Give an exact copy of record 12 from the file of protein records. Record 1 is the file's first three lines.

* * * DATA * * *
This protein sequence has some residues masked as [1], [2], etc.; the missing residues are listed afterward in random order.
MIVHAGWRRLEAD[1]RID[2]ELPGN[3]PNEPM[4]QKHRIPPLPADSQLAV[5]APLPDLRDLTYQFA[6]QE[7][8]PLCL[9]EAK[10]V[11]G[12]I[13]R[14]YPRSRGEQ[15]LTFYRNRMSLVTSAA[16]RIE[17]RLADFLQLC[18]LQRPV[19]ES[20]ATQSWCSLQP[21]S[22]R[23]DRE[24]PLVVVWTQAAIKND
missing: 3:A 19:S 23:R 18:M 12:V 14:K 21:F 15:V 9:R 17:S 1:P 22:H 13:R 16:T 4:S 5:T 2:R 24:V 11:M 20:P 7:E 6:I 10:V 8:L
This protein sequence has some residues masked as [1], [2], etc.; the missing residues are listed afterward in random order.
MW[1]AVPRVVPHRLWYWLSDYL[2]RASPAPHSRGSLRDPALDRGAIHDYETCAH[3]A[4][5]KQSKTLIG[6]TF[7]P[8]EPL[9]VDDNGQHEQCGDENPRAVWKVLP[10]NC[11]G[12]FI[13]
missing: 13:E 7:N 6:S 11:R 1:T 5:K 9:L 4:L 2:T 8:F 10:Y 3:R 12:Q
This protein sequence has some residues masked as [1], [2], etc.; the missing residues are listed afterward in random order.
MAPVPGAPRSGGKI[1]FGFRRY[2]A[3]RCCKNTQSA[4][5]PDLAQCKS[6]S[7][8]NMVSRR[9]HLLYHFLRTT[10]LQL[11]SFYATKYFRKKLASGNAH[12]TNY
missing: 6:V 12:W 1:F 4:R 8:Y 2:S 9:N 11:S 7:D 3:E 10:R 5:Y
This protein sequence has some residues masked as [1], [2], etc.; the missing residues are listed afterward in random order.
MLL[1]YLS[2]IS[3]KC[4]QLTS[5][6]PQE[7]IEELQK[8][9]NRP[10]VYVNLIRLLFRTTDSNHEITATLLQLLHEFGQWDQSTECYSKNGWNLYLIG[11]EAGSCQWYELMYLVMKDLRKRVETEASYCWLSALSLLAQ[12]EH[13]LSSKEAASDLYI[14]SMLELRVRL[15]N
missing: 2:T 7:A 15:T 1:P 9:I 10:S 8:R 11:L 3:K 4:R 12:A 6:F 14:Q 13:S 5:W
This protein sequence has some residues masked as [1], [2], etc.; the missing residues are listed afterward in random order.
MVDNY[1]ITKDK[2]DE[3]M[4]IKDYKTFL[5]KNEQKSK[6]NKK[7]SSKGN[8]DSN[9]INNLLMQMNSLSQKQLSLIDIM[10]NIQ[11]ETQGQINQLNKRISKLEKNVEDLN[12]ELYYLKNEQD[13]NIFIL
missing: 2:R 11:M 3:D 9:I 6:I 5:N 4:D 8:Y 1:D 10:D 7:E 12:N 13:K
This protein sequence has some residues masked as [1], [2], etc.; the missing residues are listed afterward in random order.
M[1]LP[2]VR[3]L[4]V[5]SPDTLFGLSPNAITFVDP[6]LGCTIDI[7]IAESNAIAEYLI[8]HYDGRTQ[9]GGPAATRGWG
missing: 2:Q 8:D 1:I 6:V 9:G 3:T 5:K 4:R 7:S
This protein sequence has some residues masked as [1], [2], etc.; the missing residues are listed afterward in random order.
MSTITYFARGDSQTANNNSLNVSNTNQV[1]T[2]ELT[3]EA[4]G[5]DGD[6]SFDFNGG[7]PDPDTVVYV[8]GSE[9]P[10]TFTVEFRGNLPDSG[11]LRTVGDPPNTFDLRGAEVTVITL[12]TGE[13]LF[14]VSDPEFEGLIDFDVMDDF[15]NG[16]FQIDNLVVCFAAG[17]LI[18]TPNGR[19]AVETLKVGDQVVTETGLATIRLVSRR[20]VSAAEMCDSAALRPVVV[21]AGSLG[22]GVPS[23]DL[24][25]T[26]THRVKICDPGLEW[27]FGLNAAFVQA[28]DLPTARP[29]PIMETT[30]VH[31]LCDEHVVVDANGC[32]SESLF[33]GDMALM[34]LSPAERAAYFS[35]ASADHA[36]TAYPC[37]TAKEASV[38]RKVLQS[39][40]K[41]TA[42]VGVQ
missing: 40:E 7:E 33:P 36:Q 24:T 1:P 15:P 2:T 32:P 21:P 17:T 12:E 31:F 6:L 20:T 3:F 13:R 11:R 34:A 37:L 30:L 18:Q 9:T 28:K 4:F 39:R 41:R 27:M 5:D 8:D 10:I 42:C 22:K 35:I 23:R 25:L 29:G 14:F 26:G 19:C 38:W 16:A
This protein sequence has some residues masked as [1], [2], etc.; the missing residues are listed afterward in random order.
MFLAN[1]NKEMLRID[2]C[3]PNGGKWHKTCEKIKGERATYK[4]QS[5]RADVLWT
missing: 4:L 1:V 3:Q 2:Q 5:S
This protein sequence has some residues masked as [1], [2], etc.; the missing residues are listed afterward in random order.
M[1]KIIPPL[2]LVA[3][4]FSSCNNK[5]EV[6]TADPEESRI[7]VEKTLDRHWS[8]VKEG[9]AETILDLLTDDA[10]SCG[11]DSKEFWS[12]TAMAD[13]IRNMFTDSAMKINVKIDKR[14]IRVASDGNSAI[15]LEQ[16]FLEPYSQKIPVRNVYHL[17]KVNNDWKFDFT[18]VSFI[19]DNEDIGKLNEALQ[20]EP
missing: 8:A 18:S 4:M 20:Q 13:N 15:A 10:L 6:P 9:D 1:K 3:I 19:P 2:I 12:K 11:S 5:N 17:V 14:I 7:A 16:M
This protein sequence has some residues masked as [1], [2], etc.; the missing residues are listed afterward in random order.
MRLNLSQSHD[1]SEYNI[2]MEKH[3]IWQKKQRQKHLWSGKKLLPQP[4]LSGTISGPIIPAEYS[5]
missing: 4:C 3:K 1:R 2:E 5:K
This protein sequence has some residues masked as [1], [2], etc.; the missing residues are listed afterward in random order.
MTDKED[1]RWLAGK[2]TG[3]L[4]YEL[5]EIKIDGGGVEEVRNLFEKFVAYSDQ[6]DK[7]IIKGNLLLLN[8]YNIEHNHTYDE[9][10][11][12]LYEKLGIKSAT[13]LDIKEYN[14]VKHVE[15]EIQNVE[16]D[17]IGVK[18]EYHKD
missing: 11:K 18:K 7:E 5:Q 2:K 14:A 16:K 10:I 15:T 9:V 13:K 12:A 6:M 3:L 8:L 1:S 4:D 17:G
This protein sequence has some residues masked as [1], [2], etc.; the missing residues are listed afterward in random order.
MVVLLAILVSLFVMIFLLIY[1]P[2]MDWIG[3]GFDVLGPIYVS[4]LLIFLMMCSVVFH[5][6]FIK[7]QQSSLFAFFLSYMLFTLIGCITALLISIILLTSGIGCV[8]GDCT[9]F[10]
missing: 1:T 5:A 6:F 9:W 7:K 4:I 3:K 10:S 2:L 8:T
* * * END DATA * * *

This protein sequence has some residues masked as [1], [2], etc.; the missing residues are listed afterward in random order.
MVVLLAILVSLFVMIFLLIY[1]P[2]MDWIG[3]GFDVLGPIYVS[4]LLIFLMMCSVVFH[5][6]FIK[7]QQSSLFAFFLSYMLFTLIGCITALLISIILLTSGIGCV[8]GDCT[9]F[10]
missing: 1:T 5:A 6:F 9:W 7:K 4:I 3:K 10:S 2:L 8:T